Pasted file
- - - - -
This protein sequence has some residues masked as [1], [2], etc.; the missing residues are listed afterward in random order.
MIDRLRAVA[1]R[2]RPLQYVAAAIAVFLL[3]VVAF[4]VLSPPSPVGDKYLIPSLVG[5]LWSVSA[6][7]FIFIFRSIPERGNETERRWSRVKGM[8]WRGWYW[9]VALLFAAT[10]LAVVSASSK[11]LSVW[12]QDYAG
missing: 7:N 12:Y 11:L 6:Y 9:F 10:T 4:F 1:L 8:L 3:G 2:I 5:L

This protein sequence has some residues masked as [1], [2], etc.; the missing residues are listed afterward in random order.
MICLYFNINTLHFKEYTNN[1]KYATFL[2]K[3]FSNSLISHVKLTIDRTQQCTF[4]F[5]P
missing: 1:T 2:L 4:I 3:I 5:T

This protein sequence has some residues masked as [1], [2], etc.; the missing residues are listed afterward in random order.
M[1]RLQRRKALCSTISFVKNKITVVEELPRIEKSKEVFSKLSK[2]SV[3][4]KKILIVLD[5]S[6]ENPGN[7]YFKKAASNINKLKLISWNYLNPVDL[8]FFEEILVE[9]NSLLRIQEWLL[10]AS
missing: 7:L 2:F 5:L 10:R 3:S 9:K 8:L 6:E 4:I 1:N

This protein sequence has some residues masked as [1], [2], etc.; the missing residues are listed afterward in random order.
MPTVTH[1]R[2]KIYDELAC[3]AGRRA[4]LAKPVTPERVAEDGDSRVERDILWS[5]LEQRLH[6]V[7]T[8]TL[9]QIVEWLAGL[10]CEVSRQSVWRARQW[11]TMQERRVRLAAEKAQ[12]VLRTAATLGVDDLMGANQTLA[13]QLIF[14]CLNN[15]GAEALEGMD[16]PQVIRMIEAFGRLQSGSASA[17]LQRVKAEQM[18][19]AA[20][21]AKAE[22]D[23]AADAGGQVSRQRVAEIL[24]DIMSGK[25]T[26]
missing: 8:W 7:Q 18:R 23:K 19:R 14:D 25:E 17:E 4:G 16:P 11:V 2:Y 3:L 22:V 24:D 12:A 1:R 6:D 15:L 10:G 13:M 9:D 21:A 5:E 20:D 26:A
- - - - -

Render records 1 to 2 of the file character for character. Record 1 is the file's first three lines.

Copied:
This protein sequence has some residues masked as [1], [2], etc.; the missing residues are listed afterward in random order.
MIDRLRAVA[1]R[2]RPLQYVAAAIAVFLL[3]VVAF[4]VLSPPSPVGDKYLIPSLVG[5]LWSVSA[6][7]FIFIFRSIPERGNETERRWSRVKGM[8]WRGWYW[9]VALLFAAT[10]LAVVSASSK[11]LSVW[12]QDYAG
missing: 7:N 12:Y 11:L 6:Y 9:F 10:T 4:F 1:L 8:L 3:G 2:I 5:L

This protein sequence has some residues masked as [1], [2], etc.; the missing residues are listed afterward in random order.
MICLYFNINTLHFKEYTNN[1]KYATFL[2]K[3]FSNSLISHVKLTIDRTQQCTF[4]F[5]P
missing: 1:T 2:L 4:I 3:I 5:T